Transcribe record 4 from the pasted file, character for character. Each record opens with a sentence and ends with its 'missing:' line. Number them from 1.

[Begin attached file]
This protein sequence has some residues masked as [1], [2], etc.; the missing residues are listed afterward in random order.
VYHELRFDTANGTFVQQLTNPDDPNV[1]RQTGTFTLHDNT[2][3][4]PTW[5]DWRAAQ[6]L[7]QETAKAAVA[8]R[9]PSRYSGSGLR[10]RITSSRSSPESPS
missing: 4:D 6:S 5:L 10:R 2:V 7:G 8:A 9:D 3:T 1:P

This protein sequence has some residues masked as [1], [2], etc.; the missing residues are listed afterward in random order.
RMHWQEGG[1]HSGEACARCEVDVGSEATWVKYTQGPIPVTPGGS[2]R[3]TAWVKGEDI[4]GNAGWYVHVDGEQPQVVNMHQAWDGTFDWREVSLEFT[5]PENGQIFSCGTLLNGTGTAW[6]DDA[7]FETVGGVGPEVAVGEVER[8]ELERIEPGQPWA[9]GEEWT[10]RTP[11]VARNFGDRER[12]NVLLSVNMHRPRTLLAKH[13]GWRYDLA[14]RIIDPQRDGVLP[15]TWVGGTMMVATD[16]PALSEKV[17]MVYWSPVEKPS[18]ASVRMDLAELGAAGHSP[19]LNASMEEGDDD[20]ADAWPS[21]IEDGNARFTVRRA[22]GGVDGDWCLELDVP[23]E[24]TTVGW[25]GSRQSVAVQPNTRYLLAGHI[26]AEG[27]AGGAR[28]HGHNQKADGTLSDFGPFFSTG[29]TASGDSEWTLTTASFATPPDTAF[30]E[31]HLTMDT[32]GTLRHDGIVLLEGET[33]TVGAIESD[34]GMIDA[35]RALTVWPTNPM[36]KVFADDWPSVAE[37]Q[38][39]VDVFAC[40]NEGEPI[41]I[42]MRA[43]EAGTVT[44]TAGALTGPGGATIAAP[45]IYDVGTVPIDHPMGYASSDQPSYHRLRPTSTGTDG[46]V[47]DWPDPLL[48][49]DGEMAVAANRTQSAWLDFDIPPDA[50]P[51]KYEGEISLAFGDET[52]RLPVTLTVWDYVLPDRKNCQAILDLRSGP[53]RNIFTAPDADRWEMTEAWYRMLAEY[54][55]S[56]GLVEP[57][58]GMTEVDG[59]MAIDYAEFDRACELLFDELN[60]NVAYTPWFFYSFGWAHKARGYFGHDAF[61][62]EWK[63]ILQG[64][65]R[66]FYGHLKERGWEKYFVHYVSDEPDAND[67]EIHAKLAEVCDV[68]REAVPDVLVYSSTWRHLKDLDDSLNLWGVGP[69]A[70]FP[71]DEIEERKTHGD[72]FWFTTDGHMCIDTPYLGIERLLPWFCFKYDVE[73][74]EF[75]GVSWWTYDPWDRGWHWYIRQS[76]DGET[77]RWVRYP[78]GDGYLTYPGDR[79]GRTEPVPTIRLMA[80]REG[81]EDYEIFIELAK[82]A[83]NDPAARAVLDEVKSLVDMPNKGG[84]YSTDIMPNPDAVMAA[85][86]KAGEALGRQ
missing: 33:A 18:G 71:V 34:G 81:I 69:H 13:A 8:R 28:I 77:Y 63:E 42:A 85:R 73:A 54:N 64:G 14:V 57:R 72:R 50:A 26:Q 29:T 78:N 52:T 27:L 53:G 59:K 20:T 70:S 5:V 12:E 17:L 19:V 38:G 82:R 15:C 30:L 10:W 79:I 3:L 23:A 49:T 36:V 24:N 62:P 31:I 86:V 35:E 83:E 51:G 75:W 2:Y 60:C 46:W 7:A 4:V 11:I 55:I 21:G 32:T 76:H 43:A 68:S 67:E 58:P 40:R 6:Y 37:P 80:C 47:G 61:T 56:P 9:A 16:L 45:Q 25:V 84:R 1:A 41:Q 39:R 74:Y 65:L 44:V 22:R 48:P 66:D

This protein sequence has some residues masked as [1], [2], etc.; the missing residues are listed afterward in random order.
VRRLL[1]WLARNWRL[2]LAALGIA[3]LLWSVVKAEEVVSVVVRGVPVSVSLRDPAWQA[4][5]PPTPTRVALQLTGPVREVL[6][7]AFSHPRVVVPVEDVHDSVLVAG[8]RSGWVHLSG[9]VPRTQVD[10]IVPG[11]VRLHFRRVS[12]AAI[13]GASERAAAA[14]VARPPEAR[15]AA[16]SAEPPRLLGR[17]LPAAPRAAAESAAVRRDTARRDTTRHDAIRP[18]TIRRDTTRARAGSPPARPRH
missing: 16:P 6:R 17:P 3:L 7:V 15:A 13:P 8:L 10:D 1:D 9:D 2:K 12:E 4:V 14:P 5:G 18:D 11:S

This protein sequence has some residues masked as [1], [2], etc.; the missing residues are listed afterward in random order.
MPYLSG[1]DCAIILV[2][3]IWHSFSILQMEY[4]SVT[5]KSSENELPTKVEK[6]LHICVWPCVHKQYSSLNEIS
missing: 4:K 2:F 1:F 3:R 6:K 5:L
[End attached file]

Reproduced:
This protein sequence has some residues masked as [1], [2], etc.; the missing residues are listed afterward in random order.
MPYLSG[1]DCAIILV[2][3]IWHSFSILQMEY[4]SVT[5]KSSENELPTKVEK[6]LHICVWPCVHKQYSSLNEIS
missing: 4:K 2:F 1:F 3:R 6:K 5:L